Waiting for hundreds of fellow travelers to take a ferry to the Bangladeshi capital, unemployed construction worker Mohammed Nijam knew he was at risk of catching the coronavirus, but he believed it was even more so. risky to stay in Dhaka with another approach approaching.
“I have to pay the rent every month, even though I don’t have a job,” he said, adding that his landlord had bothered him with money even though he was struggling just to feed himself.
“I prefer to go to my village house and lead life as God allows me.”
Nijam is among the tens of millions of Bangladeshis who buy and travel this week during a controversial eight-day break in the country’s strict coronavirus closure that the government allows for the Islamic holiday of Eid al-Adha.
The suspension has been halted by health experts who warn it could aggravate a continuous rise driven by the highly contagious variant of Delta, which was first detected in neighboring India.
“There is already a shortage of beds, ICUs, while our healthcare providers are exhausted,” said Be-Nazir Ahmed, a public health expert and former head of the government’s Health Directorate.
“Therefore, if the situation worsens and more patients arrive in hospitals, it will be almost impossible to deal with the crisis.”
With the spread of the virus, almost everything in Bangladesh was ordered to close on July 1, from markets to mass transportation. Soldiers and border guards patrolled the streets and thousands were arrested and sent to prison for violating the closure.
However, even with the new restrictions, virus deaths continued to hover at about 200 each day and daily infections were still about 11,000, both believed to be low. On Sunday, 225 deaths and 11,758 infections were recorded.
Despite warnings from experts – and with just over four million of the country’s 160 million people completely vaccinated – the government announced that from 15 to 23 July all restrictions would be lifted and everything would be reopened so that people could celebrate. the festival, which is usually a benefit to the economy.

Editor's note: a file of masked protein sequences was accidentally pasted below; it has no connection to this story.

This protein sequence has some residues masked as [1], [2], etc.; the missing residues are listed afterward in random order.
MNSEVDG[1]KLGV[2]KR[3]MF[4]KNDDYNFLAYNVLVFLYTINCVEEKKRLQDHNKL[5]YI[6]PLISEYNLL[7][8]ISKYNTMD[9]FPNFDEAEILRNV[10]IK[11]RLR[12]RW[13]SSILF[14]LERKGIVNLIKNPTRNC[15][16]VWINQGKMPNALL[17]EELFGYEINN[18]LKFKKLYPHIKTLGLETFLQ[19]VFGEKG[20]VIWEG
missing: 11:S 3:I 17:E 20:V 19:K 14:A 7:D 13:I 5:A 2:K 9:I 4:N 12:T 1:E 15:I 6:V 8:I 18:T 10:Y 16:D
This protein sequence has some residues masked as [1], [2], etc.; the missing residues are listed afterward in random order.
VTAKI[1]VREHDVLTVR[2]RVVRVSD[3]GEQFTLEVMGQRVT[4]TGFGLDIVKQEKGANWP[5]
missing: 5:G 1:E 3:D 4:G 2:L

“But in all situations, people need to be alert, wear masks and strictly follow health instructions,” a government policy statement said.
Government officials have not responded to criticism of the movement.
An official from the Ministry of Public Administration, who issued the order stopping the blockade, referred the Associated Press news agency to the policy statement when asked for comments. Calls and emails to a health ministry spokesman were not returned.
A minor minister in the Ministry of Public Administration, Farhad Hossain, told local media on Saturday that the closure needed to be mitigated as many businesses revolve around the festival.
The result in the capital has been that crowds of people were trapped in shopping malls and markets to do their holiday shopping and others stretching through ports and bus stations as they try to make their way to their rural cities. .
During the last major Islamic festival in May, an estimated 10 million of Dhaka’s 20 million residents left to celebrate with their families.
A similar number could travel this week, mostly because many like Nijam, the construction worker, may be waiting for the next closure in their villages.
Among the huge crowd of people shopping at the new Dhaka market was Shah Alam, a dental technician.
“Since the government has relaxed the situation for a few days, we come to the markets to buy the necessary goods,” Alam said. “We are trying to follow health safety guidelines.”
Ahmed, the health expert, said he sees the main risks of suspending the closure when people in the city spread the virus to their villages and people who carry it while packing in the markets to buy, especially in the markets of cattle, where millions of people will buy animals sacrificed for Eid al-Adha.
“Hundreds of thousands of cattle markets may be organized across the country, from the remote village to the city, and cattle sellers and other people engaged in the business come mainly from rural areas and possibly carry viruses with them. “, he said. .
According to his estimates, 30 to 40 million people will gather to pray in mosques or open fields across the country to celebrate the festival on Wednesday.
“Eid congregations will be a widespread event,” he said.
He said the month following the festival will be a critical time for a country that has already recorded close to 1.1 million infections and nearly 18,000 deaths from the pandemic.
“We may not avoid a catastrophic situation,” he said.